About twenty years ago, the search for a peptide mimetic of the crucial 928-amino acid human retinoblastoma
tumor suppressor protein (RB) has led to the identification of a potential active site in RB spanning 6 amino acids. Subsequent
studies revealed that this hexapeptide needs to be coupled to a cellular internalization sequence in order to be
biologically active. The prototype molecule resulting therefrom has been the synthetic 22-amino acid peptide MCR-4 that
was proven through several investigations to exert both in vitro and in vivo anti-cancer activity both resembling and going
beyond the antiproliferative effects of its template RB. This was followed by the elaboration of a distinct series of MCR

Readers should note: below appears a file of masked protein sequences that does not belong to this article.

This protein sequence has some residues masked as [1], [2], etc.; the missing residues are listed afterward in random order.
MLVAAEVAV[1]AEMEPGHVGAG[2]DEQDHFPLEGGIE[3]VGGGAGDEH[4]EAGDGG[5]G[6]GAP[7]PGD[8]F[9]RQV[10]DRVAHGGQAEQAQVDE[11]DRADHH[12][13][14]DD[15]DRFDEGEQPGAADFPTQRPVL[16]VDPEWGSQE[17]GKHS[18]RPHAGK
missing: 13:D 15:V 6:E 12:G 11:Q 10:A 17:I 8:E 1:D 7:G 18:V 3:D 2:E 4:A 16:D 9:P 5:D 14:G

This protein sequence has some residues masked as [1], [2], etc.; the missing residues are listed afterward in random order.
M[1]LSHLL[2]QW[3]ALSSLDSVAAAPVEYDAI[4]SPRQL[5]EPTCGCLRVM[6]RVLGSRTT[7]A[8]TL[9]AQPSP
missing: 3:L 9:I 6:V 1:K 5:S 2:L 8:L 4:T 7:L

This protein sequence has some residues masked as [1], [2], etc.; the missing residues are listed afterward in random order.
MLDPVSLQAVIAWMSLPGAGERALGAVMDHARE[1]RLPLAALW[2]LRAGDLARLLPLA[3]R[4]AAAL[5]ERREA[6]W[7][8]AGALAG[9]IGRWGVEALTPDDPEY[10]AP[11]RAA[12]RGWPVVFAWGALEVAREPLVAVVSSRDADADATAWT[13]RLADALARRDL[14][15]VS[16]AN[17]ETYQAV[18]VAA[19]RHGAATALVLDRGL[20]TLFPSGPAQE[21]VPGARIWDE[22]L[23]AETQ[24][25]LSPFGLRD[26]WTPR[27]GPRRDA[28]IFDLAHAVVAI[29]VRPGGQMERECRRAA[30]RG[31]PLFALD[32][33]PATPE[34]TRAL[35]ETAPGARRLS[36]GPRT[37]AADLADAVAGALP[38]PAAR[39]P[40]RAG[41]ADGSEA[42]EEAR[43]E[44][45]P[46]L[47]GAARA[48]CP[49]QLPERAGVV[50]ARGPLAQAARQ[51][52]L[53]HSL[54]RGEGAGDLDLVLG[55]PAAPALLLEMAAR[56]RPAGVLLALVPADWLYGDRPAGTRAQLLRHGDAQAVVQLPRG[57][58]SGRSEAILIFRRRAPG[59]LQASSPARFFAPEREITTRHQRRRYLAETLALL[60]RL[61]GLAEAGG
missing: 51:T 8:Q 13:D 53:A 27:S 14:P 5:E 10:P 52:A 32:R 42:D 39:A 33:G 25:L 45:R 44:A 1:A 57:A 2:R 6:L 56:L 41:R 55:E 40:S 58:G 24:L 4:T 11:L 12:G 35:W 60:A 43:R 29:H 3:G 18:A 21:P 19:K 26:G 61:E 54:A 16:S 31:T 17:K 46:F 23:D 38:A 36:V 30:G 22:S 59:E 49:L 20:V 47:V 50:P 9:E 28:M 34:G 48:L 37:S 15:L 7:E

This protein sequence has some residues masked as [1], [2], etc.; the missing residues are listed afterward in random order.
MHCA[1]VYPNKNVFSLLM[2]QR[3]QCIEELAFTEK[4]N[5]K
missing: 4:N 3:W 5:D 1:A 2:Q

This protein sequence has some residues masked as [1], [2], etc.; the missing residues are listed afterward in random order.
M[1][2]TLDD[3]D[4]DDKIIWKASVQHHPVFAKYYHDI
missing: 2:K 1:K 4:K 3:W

peptides designed to also interfere with target structures located on the surface of cells and known to be involved in triggering
cell proliferation such as the insulin receptor. For this second generation group, the prototype peptide has been another
22-amino acid peptide coined MCR-14 and equally demonstrated to display in vitro and in vivo anti-tumor effects.
Finally, a miniaturization of the structure-function relationships intrinsic to the already small MCR-4 peptide has led to
the development of the third generation 17-amino acid peptide MCR-15 which in turn was also shown to inhibit in vitro
and in vivo malignant cell reproduction. Given more recent conceptual advances, it is warranted to claim that MCR peptides
are likely candidate therapeutics not only for the treatment of neoplasias, but also of viral and bacterial infections,
type 2 diabetes as well as hypertension.
Keywords: Bacterial infection, bioinformatics, cancer, diabetes, drug design, hypertension, oncology, pharmacology, retinoblastoma
tumor suppressor protein (RB), synthetic peptides, therapeutics.
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